Suvidhinatha, Suvidhinātha, Suvidhi-natha: 2 definitions

Introduction:

Suvidhinatha means something in Jainism, Prakrit. If you want to know the exact meaning, history, etymology or English translation of this term then check out the descriptions on this page. Add your comment or reference to a book if you want to contribute to this summary article.

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General definition (in Jainism)

[«previous next»] — Suvidhinatha in Jainism glossary
Source: Wisdom Library: Jainism

Suvidhinātha (सुविधिनाथ):—Another name for Puṣpadantanātha, the ninth Tīrthaṅkara of Janism. This is name is also known as Suvidhi.

Source: archive.org: The Jaina Iconography

Suvidhinātha (सुविधिनाथ) refers to the ninth of twenty-four Tīrthaṃkaras or Jinas, commonly depicted in Jaina iconography.—Suvidhinātha has two names given to him, another being Puṣpadanta. There is a dispute over his emblem. Some say, it is a dolphin (Makara); others declare it is a crab. His Yakṣa and Yakṣiṇī are named Ajita and Sutārī Devī (Digambara: Mahākalī) respectively. The chowri-bearer has the name of Maghavatarāja. The religious tree under which he attained the Kevala knowledge is the Nāga according to some authorities, Malli according to other authorities.

From patriarchical history, we gather his native place was called Kākandīnagara. His father was the ruling prince by the name of Sugrīva and his mother was named Rāmā, his place of Nirvāṇa was Sameta-Śikhara or Mount Pārasnātha.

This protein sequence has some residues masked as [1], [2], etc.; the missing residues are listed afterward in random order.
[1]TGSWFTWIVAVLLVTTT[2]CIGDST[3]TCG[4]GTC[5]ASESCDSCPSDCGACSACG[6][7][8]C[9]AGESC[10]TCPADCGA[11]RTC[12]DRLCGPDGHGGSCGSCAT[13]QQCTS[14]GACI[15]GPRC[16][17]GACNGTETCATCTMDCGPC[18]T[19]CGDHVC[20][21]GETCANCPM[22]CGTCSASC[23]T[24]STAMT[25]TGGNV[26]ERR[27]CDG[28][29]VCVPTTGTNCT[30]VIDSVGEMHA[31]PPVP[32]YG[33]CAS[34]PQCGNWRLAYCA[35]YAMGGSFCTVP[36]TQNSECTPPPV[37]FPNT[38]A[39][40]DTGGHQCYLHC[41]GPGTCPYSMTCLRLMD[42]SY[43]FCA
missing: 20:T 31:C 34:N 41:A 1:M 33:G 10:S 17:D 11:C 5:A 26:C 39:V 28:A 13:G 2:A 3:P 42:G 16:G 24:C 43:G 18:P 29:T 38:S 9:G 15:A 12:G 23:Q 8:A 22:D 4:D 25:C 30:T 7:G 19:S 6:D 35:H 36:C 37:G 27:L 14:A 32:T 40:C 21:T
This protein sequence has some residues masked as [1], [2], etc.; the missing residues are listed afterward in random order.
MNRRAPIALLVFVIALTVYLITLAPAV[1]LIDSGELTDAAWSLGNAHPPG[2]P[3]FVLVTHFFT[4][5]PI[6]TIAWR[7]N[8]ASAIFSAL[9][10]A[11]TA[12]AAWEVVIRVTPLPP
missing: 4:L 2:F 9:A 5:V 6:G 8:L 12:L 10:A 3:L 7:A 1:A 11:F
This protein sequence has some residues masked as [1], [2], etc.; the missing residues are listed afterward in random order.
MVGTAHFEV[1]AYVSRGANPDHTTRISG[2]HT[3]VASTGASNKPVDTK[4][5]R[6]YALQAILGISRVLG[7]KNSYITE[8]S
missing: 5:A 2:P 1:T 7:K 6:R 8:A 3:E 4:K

The two names have two origins as might be expected. The name “Suvidhinātha” was given to him because after an internecine warfare fought by his kingly relatives, they gave up fighting and took to performing religious duties. His birth eventually brought “good order” (Suvidhi) to the distracted family. The other name, namely, Puṣpadanta was derived from the fact that the Jina’s teeth resembled the buds of a flower (puṣpa). The origin of his symbols seems prima facie rather enigmatic. Neither a crocodile nor a crab has been dreamt of by the Jina’s mother. His father was the lord of Kākandī. Curiously, Kākandī is called Kākandīnagara (Sanskrit: Kiṣkindhānagara). Let us remember, his father is called Sugrīva, his mother has the name of Rāmā. All this has curious association with the Rāmāyaṇa. The Kiṣkindha of the Rāmāyaṇa was situated on the sea. Hence, it is evident that aquatic animals like a crocodile or a crab have come to be the emblems of this Tīrthaṃkara. His Yakṣa Ajita for the same reason has tortoise as vehicle and his Yakṣiṇī Sutārā Devī has an urn symbolising her intimate connexion with waters.

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Jainism is an Indian religion of Dharma whose doctrine revolves around harmlessness (ahimsa) towards every living being. The two major branches (Digambara and Svetambara) of Jainism stimulate self-control (or, shramana, ‘self-reliance’) and spiritual development through a path of peace for the soul to progess to the ultimate goal.

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